!" cried Cornelius with indignation; "and my father knows it!"
"He does; but he knows also that your cousin Robert did not spend above two-thirds of what you did, and made more of his time too."
"He was in rather a different set," sneered the youth.
"And you know," his mother went on, "that his main design in placing you in your uncle's bank was that you might gain such a knowledge of business as will be necessary to the proper management of the money he will leave behind him. When you have gained that knowledge, there will be time to look farther, for you are young yet."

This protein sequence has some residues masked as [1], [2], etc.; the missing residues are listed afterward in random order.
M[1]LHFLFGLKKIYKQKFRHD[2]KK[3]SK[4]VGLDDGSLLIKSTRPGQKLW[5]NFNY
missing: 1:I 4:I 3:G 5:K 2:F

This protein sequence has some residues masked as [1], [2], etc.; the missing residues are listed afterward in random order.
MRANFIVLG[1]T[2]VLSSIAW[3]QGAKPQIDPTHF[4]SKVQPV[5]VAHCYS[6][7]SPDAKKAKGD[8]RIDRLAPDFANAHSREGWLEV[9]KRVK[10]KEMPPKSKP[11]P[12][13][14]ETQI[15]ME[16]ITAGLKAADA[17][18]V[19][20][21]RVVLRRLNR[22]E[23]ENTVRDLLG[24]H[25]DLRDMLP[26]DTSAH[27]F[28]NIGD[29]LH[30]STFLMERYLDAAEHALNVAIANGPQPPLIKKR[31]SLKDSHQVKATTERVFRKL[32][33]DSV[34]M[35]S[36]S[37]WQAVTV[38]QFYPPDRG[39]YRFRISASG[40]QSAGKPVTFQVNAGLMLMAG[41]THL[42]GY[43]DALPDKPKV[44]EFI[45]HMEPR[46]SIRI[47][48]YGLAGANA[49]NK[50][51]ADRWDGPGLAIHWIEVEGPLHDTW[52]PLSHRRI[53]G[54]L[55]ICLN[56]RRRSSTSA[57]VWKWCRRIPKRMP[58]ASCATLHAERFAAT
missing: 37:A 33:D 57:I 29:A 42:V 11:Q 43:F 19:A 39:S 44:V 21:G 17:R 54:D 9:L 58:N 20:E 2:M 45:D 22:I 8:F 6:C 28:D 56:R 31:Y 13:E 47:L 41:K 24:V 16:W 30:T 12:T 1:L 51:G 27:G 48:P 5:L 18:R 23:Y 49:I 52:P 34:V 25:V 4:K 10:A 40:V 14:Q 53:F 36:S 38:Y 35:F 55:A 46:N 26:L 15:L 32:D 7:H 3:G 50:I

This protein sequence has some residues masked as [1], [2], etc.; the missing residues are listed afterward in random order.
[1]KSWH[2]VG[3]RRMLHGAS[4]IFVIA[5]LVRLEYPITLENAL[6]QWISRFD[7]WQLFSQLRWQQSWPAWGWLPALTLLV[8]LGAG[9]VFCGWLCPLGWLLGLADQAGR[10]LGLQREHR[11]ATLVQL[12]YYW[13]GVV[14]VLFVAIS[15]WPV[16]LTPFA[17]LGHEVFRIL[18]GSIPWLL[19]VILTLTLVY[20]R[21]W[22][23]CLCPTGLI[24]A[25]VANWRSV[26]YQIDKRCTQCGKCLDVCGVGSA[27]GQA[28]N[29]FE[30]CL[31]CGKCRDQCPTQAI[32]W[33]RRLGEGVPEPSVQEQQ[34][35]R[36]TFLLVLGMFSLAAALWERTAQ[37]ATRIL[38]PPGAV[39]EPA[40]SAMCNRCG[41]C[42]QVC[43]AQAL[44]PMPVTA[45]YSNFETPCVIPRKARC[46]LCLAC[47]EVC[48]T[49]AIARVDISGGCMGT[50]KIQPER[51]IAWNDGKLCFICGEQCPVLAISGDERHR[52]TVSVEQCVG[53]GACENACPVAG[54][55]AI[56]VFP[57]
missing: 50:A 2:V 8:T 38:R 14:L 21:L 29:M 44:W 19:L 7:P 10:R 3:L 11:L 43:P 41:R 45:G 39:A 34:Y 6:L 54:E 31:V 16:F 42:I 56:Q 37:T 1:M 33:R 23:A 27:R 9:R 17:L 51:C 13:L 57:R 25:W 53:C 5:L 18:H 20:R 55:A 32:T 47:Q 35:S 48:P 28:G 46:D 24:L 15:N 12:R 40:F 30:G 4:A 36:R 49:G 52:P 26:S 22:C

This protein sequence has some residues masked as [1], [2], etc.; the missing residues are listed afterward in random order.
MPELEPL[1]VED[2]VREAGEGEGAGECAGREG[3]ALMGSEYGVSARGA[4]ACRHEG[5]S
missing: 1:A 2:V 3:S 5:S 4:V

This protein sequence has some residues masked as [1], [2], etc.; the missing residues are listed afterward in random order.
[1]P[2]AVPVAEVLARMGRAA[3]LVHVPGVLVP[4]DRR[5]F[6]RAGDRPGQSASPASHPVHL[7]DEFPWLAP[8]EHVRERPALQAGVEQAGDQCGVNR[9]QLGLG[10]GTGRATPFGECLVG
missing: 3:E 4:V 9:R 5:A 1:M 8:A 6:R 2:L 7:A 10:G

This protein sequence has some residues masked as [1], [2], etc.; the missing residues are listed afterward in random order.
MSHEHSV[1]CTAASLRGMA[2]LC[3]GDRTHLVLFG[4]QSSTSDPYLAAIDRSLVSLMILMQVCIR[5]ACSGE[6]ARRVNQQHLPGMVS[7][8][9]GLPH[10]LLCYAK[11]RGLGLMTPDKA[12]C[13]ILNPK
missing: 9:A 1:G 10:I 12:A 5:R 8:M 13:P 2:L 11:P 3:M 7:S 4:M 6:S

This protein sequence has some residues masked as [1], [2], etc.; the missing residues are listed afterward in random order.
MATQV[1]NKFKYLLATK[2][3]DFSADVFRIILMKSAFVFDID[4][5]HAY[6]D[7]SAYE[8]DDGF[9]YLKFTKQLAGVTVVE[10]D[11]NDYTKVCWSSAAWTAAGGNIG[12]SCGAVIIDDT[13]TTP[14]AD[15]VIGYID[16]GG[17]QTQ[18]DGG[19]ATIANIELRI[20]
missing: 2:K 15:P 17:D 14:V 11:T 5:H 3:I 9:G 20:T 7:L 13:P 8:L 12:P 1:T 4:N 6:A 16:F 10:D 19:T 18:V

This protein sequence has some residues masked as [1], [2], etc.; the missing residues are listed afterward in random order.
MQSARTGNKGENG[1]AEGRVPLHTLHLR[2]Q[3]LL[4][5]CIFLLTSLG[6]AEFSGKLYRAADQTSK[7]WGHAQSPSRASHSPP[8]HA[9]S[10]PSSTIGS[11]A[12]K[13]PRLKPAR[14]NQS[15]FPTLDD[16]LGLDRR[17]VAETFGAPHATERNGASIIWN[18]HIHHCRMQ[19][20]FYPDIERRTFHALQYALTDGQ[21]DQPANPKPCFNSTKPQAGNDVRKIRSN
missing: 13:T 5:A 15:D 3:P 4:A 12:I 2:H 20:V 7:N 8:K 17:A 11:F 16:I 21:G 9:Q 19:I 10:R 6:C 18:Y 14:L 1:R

Now his father's money was the continuous occasion of annoyance to Cornelius, for it was no secret from his family how he meant to dispose of it. He intended, namely, to leave it under trustees, of whom he wished his son to be one until he married, when it was to be divided equally among his children.
This arrangement was not agreeable to Cornelius, who could not see, he said, what advantage in tha